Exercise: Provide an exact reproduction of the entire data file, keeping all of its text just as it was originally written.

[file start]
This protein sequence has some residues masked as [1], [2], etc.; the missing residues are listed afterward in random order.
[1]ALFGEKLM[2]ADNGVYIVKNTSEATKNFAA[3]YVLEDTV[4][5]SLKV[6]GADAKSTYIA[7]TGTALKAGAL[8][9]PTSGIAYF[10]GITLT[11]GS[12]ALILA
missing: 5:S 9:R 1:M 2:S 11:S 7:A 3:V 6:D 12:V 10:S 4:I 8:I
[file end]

This protein sequence has some residues masked as [1], [2], etc.; the missing residues are listed afterward in random order.
[1]ALFGEKLM[2]ADNGVYIVKNTSEATKNFAA[3]YVLEDTV[4][5]SLKV[6]GADAKSTYIA[7]TGTALKAGAL[8][9]PTSGIAYF[10]GITLT[11]GS[12]ALILA
missing: 5:S 9:R 1:M 2:S 11:S 7:A 3:V 6:D 12:V 10:S 4:I 8:I